Obviously a development which represents a less than 1% increase in local GHG emissions has a lower significance of effect than a development which represents a 20% or 50% increase in emissions. However, in all cases IEMA’s principles require EIA professionals to recognise that the development has significantly increased the local area’s net emissions.

In this context impact magnitude thresholds and corresponding significance-of-effect thresholds need to be clearly defined in the EIA. For practical purposes, the level of detail required in EIAs must be scoped appropriately and, as a minimum, should allow the likelihood of significant climate change effects to be determined, with the limitations clearly stated.

Energy statements can provide useful information on emissions from the heating and powering of developments. However, assessing the impact of embodied (scope 3) GHG emissions is more challenging and such emissions, for example those related to construction, travel and transportation, are less commonly captured as a part of the development assessment process.

Undertaking an impact analysis of the lifecycle GHG emissions of large development projects at the masterplanning stage is not commonplace, but is an emerging practice with a growing evidence base to support it. Frequently the calculation is subjective, particularly when dealing with large projects at the initial stages where materials and plans are unlikely to be defined in enough detail to enable a robust, quantitative appraisal of emissions.

Tools are available for measuring the levels of both direct and indirect emissions (scopes 1, 2 and 3), such as Censa software TBL2, and there are also carbon calculators which look specifically at construction phase GHG emissions, which can be used for useful basic quantification and testing the effectiveness of mitigation options.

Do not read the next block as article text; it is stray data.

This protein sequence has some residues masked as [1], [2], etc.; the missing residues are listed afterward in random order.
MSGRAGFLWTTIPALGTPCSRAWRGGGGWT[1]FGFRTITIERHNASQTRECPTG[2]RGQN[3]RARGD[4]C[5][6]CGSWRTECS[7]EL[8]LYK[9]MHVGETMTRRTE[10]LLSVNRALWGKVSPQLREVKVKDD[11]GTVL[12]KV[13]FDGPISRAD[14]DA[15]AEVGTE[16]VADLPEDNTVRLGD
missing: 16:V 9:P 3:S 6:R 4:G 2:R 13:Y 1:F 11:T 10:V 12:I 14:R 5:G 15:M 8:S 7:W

It is likely that many developments will have significant net negative effects, given the timeframes for decarbonisation of the UK’s electricity supply, and recent changes to the zero carbon home compliance standards to exclude unregulated emissions.

Summary

For practical purposes, the level of detail required in EIAs must be scoped appropriately and, as a minimum, should allow the likelihood of significant climate change effects to be determined, with the limitations clearly stated.

Setting an appropriate assessment boundary and undertaking benchmarking and assessment, means the effectiveness of mitigation can be seen in the appropriate context. However, to achieve this in a consistent manner across EIAs requires further development of robust and transparent impact assessment processes and supplementary guidance.


This article was written as a contribution to the EIA Quality Mark’s commitment to improving EIA practice. To discuss the themes raised by the article with other environmental professionals visit IEMA’s LinkedIn group.

For more information about the article or its contents contact Paul Burgess, Associate Environmental Consultant, at [email protected]